5. Seek quotes and insights from credible sources. When we learned to write term papers, our teachers instructed us to use only credible sources. We were to cite them and use their points to validate our own arguments. When creating long-form content, do the same. Using our example of how to purchase a home without a Realtor, contact people who have purchased a home without a Realtor, and quote them. Find your sources by using services such as H.A.R.O. aka Help a Reporter. Ask them for their expertise, and quote them in your article. Or you can source insights from a trusted article on the web, linking back to that article and quoting from it in your post.
  6. Write like a feature story journalist telling a story. Approach your article like a reporter using the journalistic method. State the problem. Discuss why it’s important to the audience. Cite your sources, and cite your solutions. Do so with a storytelling approach. Continuing our example of a homebuyer purchasing a home without a Realtor, create reader interest in your opening paragraph. Use your sources’ quotes to amplify the important parts of your article.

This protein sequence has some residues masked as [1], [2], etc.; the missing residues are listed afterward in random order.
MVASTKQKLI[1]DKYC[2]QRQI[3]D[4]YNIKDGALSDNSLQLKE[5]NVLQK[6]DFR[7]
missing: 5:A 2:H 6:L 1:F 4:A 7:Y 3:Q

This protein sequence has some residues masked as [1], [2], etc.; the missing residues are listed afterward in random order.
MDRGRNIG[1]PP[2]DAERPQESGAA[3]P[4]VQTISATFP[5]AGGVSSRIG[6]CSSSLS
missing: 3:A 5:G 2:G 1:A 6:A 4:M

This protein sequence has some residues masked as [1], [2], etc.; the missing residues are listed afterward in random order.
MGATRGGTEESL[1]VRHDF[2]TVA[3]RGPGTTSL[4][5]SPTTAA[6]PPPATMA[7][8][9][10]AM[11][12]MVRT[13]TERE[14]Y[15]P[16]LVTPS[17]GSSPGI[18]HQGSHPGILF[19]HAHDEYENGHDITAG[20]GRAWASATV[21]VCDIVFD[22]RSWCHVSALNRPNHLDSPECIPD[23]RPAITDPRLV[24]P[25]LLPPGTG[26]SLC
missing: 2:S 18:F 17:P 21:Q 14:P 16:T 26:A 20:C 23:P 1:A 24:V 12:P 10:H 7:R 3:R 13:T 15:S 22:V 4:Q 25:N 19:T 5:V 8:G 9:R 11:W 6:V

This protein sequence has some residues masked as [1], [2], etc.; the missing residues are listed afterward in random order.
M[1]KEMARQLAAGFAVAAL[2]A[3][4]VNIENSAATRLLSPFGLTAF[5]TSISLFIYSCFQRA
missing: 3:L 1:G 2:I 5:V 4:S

7. Create graphics to illustrate your points. Content with images is more appealing. Whether you need graphs or photos, source images that tell the story.
  8. Proofread and refine. Always have a few people read your article to help you refine any rough points. They will catch errors and tell you when something doesn’t read right.